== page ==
child accordingly.” 61 Courts have called the best interests standard the “touchstone” 62 and the
“linchpin” 63 of the law of child welfare. This standard is inherently individualized, meaning that
it focuses on the particular interests of the specific child under his or her unique circumstances. 64
ICWA deprives children whose ancestry is Indian of the protection of that rule and
substitutes a uniform, often insurmountable, presumption that it is in an Indian child’s best
interests to have her future determined by tribal authorities. Some courts—and the BIA—have
taken the position that this presumption overrides individualized consideration of the child’s
personal best interests, except in the rarest circumstances. 65 And this presumption does not
depend on existing social or cultural links between child and tribe; it depends on biology. BIA
regulations even impose a presumption that ICWA applies when a child is merely suspected of
having Indian ancestry. 66
61 Finlay v. Finlay, 240 N. Y. 429, 433 (1925) (citation omitted). The best interests standard is also the paramount
consideration in much Indian tribal law. See, e.g., Lente v. Notah, 3 Navajo Rptr. 72, 78–80 (1982) (child’s best
interest takes precedence over tribal custom).
62 In re Marriage of Wellman, 104 Cal. App. 3d 992, 998 (1980).
63 In re Robert L., 21 Cal. App. 4th 1057, 1068 (1993).
64 See In re Adoption of Kelsey S., 1 Cal. 4th 816, 845–50 (1992) (“best interests” standard focuses on the child’s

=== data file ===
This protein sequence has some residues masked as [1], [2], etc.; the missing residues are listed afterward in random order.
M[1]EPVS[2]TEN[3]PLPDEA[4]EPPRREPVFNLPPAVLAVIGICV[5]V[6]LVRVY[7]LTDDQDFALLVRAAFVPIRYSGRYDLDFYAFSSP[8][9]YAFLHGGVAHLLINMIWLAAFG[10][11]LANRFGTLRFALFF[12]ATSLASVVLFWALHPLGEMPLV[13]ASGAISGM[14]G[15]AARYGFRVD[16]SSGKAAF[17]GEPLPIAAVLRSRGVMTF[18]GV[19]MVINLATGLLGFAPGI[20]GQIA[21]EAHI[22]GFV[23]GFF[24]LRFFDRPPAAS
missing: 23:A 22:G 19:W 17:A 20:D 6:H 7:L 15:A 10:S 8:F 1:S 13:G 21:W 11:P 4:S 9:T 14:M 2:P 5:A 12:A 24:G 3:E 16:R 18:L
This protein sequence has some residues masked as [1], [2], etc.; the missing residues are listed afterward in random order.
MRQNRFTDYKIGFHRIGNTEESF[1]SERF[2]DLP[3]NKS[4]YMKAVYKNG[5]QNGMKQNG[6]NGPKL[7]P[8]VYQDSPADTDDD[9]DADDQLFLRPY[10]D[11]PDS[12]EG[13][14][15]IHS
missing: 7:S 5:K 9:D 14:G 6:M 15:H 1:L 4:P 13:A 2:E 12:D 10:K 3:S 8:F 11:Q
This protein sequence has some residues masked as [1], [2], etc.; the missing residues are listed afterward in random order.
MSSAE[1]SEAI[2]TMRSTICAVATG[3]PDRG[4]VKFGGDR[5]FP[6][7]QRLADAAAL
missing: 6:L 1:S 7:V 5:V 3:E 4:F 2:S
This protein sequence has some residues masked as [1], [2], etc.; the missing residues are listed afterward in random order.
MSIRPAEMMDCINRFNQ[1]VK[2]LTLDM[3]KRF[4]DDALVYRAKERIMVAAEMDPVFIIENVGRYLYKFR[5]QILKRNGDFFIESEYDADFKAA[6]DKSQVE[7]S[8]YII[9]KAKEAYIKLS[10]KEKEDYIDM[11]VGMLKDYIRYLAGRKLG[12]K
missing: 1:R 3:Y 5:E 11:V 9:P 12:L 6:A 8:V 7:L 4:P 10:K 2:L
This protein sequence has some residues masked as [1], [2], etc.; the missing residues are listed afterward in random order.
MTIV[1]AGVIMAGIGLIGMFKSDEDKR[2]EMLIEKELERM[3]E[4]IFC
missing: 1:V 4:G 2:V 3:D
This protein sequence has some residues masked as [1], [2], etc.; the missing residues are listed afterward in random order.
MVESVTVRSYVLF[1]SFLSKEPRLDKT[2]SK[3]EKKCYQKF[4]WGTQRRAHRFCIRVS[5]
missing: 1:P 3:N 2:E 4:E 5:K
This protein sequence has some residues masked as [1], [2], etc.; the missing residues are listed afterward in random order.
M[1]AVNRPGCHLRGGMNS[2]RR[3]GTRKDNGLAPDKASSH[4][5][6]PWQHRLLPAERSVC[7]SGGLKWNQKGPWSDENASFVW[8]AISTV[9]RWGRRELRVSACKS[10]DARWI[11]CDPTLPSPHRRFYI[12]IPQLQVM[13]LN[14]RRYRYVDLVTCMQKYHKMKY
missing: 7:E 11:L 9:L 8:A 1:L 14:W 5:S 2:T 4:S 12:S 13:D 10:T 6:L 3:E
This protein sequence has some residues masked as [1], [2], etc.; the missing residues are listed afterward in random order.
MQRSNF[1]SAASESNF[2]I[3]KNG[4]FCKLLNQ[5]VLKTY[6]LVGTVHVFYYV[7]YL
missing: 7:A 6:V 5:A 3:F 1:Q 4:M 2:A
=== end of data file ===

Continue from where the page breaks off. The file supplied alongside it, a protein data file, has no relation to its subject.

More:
individual circumstances); cf. In re Adoption of Abel, 931 N. Y.S.2d 829, 834–35 (N.Y. Fam. Ct. 2011) (children
have a “due process right to an individualized determination of whether this adoption is in [the child’s] best
interest”); Dawn D. v. Superior Court (Jerry K.), 17 Cal. 4th 932, 965 (1998) (“a court must make an individualized
determination of the child’s best interest in determining the extent, if any, of [a father’s] parental rights”); People v.
McCoy, 9 Cal. App. 4th 1578, 1583 (1992) (state law “requires the court to individually assess each child’s best
interests in fashioning [custody] orders”). California mandates an individualized best-interest determination by
statute. See CAL. FAM. CODE § 3011 (2012).
65 See, e.g., In re C.H., 997 P.2d 776, 782 (Mont. 2000) (“while the best interests of the child is an appropriate and
significant factor in custody cases under state law, it is improper” in ICWA cases because “ICWA expresses the
presumption that it is in an Indian child’s best interests to be placed in conformance with the preferences”); In re
Zylena R., 284 Neb. 834, 852 (2012) (“Permitting a state court to deny a motion to transfer [to tribal court] based
upon its perception of the best interests of the child negates the concept of ‘presumptively tribal jurisdiction’”);
contra, In re Alexandria P., 228 Cal. App. 4th 1322, 1353–54 (2014); Navajo Nation v. Arizona Dep’t of Econ. Sec.,
230 Ariz. 339, 348 (Ct. App. 2012).
66 25 C.F.R § 23. 111(e). The regulations require that ICWA be applied when there is “reason to know” a child is an
“Indian child” under ICWA. But “reason to know” is defined in remarkably loose ways. It occurs when “[a]ny
participant in the proceeding . . . informs the court that the child is an Indian child,” or if “[a]ny participant . . .
informs the court that it has discovered information indicating that the child is an Indian child,” or if “[t]he child . . .
gives the court reason to know he or she is an Indian child,” among other things. Id. § 23. 107(c). While a child may
later prove not to be an Indian child—due to ineligibility for tribal membership, for instance—ICWA’s provisions
may have caused substantial delay in the proceedings by the time eligibility is disproven.